and instead of making bombs and guns and things we do not need

we were all of us working for the greater good

Frank Capra was in love with the idea of people working for the greater good, an archaic-sounding concept involving people subsuming their selfish tendencies in order to help others—the greater community—and through helping others finding happiness and meaning. It’s A Wonderful Life, You Can’t Take It With You, and Mr. Smith Goes To Washington tug at our heartstrings, I believe, because they resonate with our inherent nature, which is to share what we have with others.

 Yes, they’d stopped clear-cutting the forests

and killing all the animals,

stopped dumping poison in the ground and the rivers and the sea,

When I was thirteen I went on a high Sierra backpack trip with two good friends and our three fathers to the Cathedral Lakes out of Tuolumne Meadows. On our second night at Upper Cathedral Lake, we shared that holy place with a big troop of Boy Scouts who made their camp on the opposite side of the lake from us. The scouts had a huge bonfire, though wood was scarce, and they even chopped down some small living trees (highly illegal) to fuel their fire. When we woke the next morning, we discovered that the scouts had festooned the trees and bushes and granite all around the lake with toilet paper; and when they hiked away they left garbage everywhere.

We spent that day and the next cleaning up the enormous mess as best we could and wondering what could possibly have inspired those young men to wreak such havoc on that pristine place. Fifty years later, I still sometimes think of that sickening mess as I read of manufacturers dumping poison into rivers to save a few dollars and when I study the latest reports on the ongoing meltdowns at Fukushima nuclear power plant and the resultant poisoning of the Pacific Ocean. What happened to these people to render them so drastically and ruinously disconnected from the very source of our lives? Such behavior is not natural. Someone or something is teaching human beings to poison our own nests.

the cars ran clean, trains ran smooth and fast, the air was clear,

food and shelter, health-care guaranteed

I have friends in Canada and Ireland and England and Denmark and Germany who have been emboldened to start interesting businesses and launch new careers and undertake exciting creative projects largely because they live in countries that provide free and excellent healthcare for their citizens. As long as we don’t have free and excellent healthcare in America, we are not a free people.

and the movies were about fascinating people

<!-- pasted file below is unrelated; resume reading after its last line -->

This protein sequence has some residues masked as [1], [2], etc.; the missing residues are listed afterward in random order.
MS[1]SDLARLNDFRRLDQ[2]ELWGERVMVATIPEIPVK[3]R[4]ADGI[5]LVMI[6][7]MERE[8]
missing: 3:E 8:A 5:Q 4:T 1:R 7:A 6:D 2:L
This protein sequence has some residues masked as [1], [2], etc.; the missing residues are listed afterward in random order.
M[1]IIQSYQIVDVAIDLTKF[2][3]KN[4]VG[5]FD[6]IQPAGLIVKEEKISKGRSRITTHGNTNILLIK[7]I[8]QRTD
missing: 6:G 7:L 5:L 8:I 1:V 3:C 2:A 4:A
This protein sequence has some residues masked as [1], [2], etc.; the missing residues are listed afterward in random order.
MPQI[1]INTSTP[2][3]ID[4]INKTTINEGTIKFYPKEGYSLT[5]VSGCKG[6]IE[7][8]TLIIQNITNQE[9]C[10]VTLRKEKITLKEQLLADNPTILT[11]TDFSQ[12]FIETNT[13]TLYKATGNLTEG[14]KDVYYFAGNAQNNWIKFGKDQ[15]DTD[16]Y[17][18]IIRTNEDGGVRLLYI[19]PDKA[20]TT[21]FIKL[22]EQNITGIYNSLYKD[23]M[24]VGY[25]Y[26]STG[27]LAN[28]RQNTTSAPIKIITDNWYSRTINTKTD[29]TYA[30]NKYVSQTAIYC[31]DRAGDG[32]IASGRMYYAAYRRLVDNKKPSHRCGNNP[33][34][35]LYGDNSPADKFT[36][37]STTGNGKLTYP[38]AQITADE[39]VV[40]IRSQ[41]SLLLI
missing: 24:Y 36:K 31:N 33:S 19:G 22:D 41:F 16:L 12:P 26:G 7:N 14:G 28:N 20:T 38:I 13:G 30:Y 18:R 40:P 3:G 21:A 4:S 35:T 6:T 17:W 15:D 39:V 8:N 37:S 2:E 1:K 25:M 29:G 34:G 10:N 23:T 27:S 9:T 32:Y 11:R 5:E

with real problems, you know, the real stuff

and our heroes were bright and generous,

pioneers of truth and love

My brother just sent me the last words of advice Kurt Vonnegut wrote for an audience: “And how should we behave during this Apocalypse? We should be unusually kind to one another, certainly. But we should also stop being so serious. Jokes help a lot. And get a dog, if you don’t already have one. I’m out of here.”

 When I woke up, my heart was pounding,

and I prayed my dream had all come true,

but I knew as well as you do

that that’s really up to me and you

Yes, we have it in our power to change the way we live

we have it in our power to take no more than we give

we have it in our power to love instead of hate

we have it in our power to make these changes

before it’s all too late

If you would like to hear Precious Dream in its entirety (absolutely gratis) with Marcia’s gorgeous cello and my guitar and mellifluous tenor, go to UnderTheTableBooks.com and click on Listen. If you enjoy the song, we hope you will share the link with your friends.

Playing for Capra

Sunday, August 10th, 2008

The following memory was first published in The Anderson Valley Advertiser. Many Thanks to Bruce Anderson for his continuing support of my writing.

 


 

Playing For Capra

Marcia and I recently watched a new Israeli movie entitled The Band’s Visit about an Egyptian police band spending the night in a godforsaken Israeli settlement. Seeing this remarkable film coincided with my struggle to write about the time I played piano for Frank Capra, the famous movie director.

Why the struggle? Because the story of playing piano for Capra is entwined with my dramatic rise and fall as a professional writer nearly thirty years ago, a larger story with far too many unhappy chapters. By the time I played piano for Capra in 1982, I had gone from living on pennies in the slums of Seattle to being the toast of New York and Hollywood, and back to barely scraping by in Sacramento, all in the course of a few dizzying years.

Capra, for all his many triumphs, was a Hollywood outsider. Having succeeded brilliantly under the protection of the powerful mogul Harry Cohn, Capra only made the movies he wanted to make, which were almost never what his overlords desired. In that regard, Capra was my hero. I had failed to build relationships with the powerful producers of American movies and books despite the many opportunities my success provided me. I was young and naïve, and I believed that great stories and great screenplays would sell themselves. To my dismay, I experienced over and over again that quality and originality meant less than nothing to those who control our cultural highways. But I didn’t want to believe that, and so burned a thousand bridges.

Capra knew all about what I was going through, for he and his movies, despite their popularity with moviegoers, often received muted support from the power brokers. Why? Because he, too, was unwilling to compromise the integrity of his visions. Indeed, he made movies about these very conflicts: integrity versus corruption, kindness versus cruelty, generosity versus greed, and originality versus imitation.